Nassau Machines to Paradise

Nassau Machines to Paradise
Photo: Catherine Stockhausen
There’s something about drummers. They spend all their time behind those kits, surrounded by repeating thumps and cymbal crashes. That’s liable to tweak the mind, and indeed, in bands fronted by drummers, like Dinosaur Jr, there seems to be at least one primal, body-shaking moment that flows throughout their songwriting. Former Guided By Voices drummer Jon McCann has made the switch to singer/guitarist and the rumbling intensity throughout this band’s second album shows he still hasn’t shaken out the cobwebs of his former position. But, that’s definitely a good thing as the incredible power of the overtly dark opener "Pounding in the Cave” is shown through the lapping guitar chords, rousing chorus and, of course, those dominant booming drums. This formula may be repeated a little too often, but it has the great effect of creating an effective tension that keeps the listener from ever getting too comfortable. Standout track "The Perfect Place” takes a different tack by actually lightening the mood with an ambient sample leading into a grand explosion of horns and guitar that prove that Nassau are definitely at the top of their worthy game. Tight, dark and loud in all the right places, one can’t go too wrong with this great sophomore effort.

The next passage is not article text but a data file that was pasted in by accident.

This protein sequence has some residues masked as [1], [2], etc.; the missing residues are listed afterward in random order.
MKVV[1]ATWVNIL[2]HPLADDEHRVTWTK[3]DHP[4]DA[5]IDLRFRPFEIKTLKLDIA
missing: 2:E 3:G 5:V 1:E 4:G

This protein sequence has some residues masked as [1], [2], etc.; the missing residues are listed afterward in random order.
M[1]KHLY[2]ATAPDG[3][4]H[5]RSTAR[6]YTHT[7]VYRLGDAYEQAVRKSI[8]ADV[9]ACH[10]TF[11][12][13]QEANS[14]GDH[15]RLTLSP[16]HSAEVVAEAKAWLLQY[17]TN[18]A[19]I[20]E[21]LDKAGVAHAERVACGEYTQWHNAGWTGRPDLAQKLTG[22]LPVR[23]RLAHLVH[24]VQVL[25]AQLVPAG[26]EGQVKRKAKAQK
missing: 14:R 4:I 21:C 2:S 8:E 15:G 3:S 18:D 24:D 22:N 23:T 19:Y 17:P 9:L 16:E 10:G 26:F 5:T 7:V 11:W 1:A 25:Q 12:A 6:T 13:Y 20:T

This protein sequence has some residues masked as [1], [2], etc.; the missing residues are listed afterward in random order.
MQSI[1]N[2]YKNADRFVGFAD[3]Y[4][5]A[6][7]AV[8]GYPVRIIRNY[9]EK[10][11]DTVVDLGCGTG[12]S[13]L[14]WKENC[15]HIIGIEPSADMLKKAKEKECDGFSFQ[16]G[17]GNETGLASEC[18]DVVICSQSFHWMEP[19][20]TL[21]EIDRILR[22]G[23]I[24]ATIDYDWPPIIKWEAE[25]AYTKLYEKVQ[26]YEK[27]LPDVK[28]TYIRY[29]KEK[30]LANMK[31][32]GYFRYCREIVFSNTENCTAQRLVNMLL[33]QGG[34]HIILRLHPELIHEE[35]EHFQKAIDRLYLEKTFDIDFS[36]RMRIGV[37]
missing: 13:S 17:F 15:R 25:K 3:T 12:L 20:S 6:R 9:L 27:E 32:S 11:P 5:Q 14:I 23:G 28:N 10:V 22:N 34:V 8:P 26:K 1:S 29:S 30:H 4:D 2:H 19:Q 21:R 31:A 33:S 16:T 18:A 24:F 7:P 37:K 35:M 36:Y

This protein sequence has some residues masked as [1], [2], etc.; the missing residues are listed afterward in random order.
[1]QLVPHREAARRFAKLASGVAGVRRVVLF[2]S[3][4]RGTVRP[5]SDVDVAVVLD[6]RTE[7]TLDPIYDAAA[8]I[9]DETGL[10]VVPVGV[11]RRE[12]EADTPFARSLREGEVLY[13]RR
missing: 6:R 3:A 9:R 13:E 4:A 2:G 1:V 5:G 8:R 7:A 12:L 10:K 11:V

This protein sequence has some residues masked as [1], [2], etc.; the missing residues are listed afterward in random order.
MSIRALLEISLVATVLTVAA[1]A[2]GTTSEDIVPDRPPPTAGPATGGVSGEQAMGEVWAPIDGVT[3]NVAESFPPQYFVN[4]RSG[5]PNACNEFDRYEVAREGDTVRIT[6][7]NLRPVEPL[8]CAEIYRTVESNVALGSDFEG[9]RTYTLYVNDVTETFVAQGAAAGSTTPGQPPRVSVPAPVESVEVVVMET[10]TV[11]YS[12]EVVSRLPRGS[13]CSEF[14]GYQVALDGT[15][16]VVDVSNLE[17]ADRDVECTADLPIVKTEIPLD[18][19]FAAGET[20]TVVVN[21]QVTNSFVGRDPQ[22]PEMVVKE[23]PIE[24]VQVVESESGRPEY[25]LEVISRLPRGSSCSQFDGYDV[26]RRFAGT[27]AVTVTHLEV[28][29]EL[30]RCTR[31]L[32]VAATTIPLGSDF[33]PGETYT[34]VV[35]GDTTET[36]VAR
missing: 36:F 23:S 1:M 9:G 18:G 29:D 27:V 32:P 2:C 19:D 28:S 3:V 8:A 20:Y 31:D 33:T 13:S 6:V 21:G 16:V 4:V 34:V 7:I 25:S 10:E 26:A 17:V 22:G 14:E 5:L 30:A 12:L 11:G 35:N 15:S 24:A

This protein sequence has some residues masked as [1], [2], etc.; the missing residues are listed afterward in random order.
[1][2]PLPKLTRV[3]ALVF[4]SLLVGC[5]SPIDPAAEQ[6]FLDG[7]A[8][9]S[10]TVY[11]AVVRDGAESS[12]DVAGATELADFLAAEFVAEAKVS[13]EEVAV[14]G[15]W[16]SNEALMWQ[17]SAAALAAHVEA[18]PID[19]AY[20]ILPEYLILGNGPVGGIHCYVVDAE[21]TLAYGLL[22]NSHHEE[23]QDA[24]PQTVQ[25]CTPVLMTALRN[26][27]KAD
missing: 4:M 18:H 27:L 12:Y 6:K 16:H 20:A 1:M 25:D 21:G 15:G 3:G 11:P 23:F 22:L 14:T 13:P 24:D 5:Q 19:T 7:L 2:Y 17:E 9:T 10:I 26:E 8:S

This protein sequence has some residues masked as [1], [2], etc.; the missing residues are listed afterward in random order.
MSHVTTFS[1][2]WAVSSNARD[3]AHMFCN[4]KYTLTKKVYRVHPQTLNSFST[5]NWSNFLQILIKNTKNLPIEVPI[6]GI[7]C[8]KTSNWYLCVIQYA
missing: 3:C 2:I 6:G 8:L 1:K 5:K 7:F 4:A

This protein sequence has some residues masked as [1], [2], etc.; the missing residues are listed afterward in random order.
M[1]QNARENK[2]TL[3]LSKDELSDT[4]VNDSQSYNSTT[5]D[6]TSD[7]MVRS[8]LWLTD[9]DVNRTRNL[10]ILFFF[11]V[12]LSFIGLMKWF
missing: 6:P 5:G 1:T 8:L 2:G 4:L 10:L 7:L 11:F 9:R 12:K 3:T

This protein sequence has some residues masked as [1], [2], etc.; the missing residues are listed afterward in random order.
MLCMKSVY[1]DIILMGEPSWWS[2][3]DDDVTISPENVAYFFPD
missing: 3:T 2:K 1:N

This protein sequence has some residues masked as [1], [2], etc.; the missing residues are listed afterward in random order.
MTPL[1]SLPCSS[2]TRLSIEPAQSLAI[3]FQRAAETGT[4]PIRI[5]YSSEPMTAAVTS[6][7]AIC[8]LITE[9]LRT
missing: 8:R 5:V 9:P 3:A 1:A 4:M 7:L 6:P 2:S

What’s the inspiration behind "The Perfect Place”? McCann: Chris [McCann] came up with that loop at the beginning of the song before the band kick in and that loop inspired the song. It just felt very alive and life affirming to me, which in turn inspired the positive lyrics. I’m not opposed to using brass or strings or any other instrumentation, but if a song feels like it needs something different I think you should go for it and not worry about whether or not you’re able to reproduce it live. That to me is the beauty of the studio.

How important is cover art to the band? I always like artwork that compliments and can even help explain the music within the sleeve. To me it should go hand in hand. I had this image of the forest background that I really liked, as nature and landscapes are an ongoing theme throughout the record. The image, however, on its own didn’t represent the sound of the record, so I gave the image of the forest to our friend Josh [Reichmann] and asked him if he could do something playful and psychedelic over the forest, something that looked really superimposed. I think in the end, the artwork does fit with the music nicely. (Outside)